how to read a harness horse racing program

Understanding a harness horse racing program requires observing key sections. The “Entries” section lists horses in each race, their drivers, and their recent performances. The “Morning Line” shows the odds for each horse. The “Past Performances” section provides detailed information about each horse’s past races, including their finishing positions, times, and earnings. The “Track Condition” section reports the race track’s current conditions, such as fast, wet, or muddy. The “Race Summaries” section provides a brief overview of each race, including the distance, race conditions, and purse. By carefully examining these sections, you can gather insights into the horses, their performance history, and the overall conditions of the race.

Understanding the Track and Race Information

To get a clear idea of the races, you must first decode the program’s information. This includes:

  • Track Name and Date: Identifies the racetrack and the day of the races.
  • Race Number: Sequential number assigned to each race on the program.
  • Post Time: Scheduled time each race is set to start.
  • Race Distance: Length of the race in miles or meters.
  • Class: Level of competition based on factors like ability, earnings, or age.
  • Purse: Prize money awarded to the top finishers.
  • Type of Race: Indicates if it’s a claiming race, stakes race, etc.

While the specifics may vary slightly between tracks, this general information provides a solid foundation for understanding the race details.

1Horse’s Post Position
2Horse’s Name
3Driver’s Name
4Trainer’s Name
5Horse’s Owner
6Horse’s Recent Form Lines
7Horse’s Lifetime Stats
8Betting Lines

Deciphering the Horse Stats and Conditions

Understanding the horse stats and conditions is key to successful harness horse racing betting. Here’s how to decode the information provided in a racing program:

Horse Stats

  • Name: The horse’s name
  • Sire and Dam: The horse’s parents
  • Age: The horse’s age in years
  • Sex: The horse’s sex (male or female)
  • Breed: The horse’s breed (usually Standardbred)
  • Color: The horse’s coat color
  • Weight: The horse’s weight in pounds
  • Driver: The jockey who will drive the horse
  • Trainer: The person responsible for the horse’s training
  • Recent Performance: A summary of the horse’s past race results

Horse Conditions

In addition to the horse’s stats, the program may also include information about the horse’s physical condition:

  • Hoof Condition: Any abnormalities or injuries to the horse’s hooves
  • Legs: Any injuries or soreness in the horse’s legs
  • Back: Any issues with the horse’s back or spine
  • Mouth: Any dental problems or injuries
  • Other: Any other health concerns or special equipment the horse may be using (e.g., blinkers, hobbles)

By carefully examining the horse stats and conditions, you can gain valuable insights into the horse’s overall health and fitness, which can help you make informed betting decisions.

Analyzing the Driver and Trainer Records

Scouting the driver and trainer records is vital in harness horse racing. The driver’s skills and the trainer’s ability to prepare the horse can significantly impact the outcome of the race.

Driver’s Records

  • Win Percentage: Indicates the driver’s success rate in previous races.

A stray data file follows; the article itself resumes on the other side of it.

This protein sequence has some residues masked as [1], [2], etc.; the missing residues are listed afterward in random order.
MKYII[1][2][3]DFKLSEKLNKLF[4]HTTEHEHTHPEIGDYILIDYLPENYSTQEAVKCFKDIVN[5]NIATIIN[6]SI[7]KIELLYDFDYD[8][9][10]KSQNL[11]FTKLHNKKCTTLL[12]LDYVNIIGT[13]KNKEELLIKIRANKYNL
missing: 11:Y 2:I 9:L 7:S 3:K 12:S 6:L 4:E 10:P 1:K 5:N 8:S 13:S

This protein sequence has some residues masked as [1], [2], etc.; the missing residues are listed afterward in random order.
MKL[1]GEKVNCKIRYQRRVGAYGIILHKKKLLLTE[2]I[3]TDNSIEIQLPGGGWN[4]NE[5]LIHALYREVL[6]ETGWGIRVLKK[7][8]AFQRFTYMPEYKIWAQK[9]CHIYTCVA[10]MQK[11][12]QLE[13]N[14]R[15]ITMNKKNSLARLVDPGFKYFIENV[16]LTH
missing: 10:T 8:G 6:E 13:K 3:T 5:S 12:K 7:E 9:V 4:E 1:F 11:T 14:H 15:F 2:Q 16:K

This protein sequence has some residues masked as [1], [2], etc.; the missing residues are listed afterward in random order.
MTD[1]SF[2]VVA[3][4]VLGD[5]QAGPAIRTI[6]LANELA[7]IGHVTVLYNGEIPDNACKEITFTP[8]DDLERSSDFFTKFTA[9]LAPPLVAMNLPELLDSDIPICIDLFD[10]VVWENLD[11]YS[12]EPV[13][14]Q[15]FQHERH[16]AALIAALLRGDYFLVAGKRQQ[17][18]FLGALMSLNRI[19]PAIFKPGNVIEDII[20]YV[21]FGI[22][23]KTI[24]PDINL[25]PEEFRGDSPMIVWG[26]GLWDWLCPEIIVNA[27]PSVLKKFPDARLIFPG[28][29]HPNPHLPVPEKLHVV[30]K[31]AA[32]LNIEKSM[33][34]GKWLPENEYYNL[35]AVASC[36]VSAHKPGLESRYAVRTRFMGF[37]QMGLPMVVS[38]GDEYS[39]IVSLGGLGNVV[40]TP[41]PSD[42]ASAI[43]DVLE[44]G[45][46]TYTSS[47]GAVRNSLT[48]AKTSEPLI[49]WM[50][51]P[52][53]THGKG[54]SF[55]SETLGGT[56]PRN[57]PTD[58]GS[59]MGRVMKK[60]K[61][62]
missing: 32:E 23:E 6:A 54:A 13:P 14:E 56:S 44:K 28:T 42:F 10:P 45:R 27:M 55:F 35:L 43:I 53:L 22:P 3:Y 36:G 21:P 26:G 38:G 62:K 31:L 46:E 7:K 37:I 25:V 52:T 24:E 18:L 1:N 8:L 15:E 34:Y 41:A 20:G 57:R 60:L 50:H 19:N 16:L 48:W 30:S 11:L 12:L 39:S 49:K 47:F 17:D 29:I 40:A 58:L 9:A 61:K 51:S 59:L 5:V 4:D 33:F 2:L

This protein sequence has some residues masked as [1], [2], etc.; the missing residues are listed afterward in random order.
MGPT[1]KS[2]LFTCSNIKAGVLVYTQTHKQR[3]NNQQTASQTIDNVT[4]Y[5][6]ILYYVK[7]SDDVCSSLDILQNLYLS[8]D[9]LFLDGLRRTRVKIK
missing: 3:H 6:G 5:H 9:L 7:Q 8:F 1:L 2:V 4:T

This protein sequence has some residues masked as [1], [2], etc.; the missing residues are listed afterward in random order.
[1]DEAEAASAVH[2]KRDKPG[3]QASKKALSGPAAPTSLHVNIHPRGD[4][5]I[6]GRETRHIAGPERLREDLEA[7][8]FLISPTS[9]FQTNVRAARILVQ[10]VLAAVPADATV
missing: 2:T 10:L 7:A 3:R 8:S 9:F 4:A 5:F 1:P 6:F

• Earnings Per Start: Measures the average amount of money the driver has earned per race.
  • Recent Performance: Reviews the driver’s performance in the past few races, focusing on wins and top-three finishes.

Trainer’s Records

  • Avg. Earnings Per Start by Horse: Shows the average earnings per race for all horses trained by the trainer.
  • Stable Percentage: Indicates the percentage of races won by the trainer’s stable.
  • Specialization: May reveal the trainer’s expertise in specific types of races, such as claiming or stakes events.

Comparing Drivers and Trainers:

Win Percentage65%62%
Earnings Per Start$3,000$2,800
Recent Performance3 wins, 2 top-3 finishes in last 5 races2 wins, 3 top-3 finishes in last 5 races

In this example, both the driver and trainer have strong records. However, the driver has a slightly higher win percentage and recent performance, making them a favorable choice.

Evaluating the Post Positions and Odds

Post positions and odds are crucial factors to consider when analyzing a harness horse racing program. Here’s how to evaluate them:

Post Positions

  • Inside posts (1-5): Favorable for horses with quick starts and strong early speed.
  • Outside posts (6-10): Less advantageous, as horses may have to work harder to overtake opponents.
  • Post 1: The most coveted post, providing an immediate advantage and clear path forward.
  • Post 10: The least preferred post, as horses have the most ground to cover and face traffic.


< 1:1 (Even Money)Short odds, indicating the horse is expected to win.1:1
Between 1:1 and 2:1Mid-range odds, suggesting the horse has a good chance of winning.2:1
Between 2:1 and 5:1Longer odds, indicating the horse is considered a long shot.5:1
5:1 or higherVery long odds, suggesting the horse has a very low chance of winning.10:1

Odds may change throughout the races, so it’s important to monitor them regularly. Higher odds often indicate a horse with potential value, while lower odds suggest a high probability of winning but a lower payout.

Well, there you have it, folks! Now that you’re armed with this newfound knowledge, you can tackle those racing programs with confidence. Just remember to keep an eye on the odds, the trainer’s record, and the horse’s past performances. And most importantly, don’t forget to have fun! Thanks for taking the time to read, and be sure to visit us again soon for more tips and tricks on all things horse racing. Good luck at the track!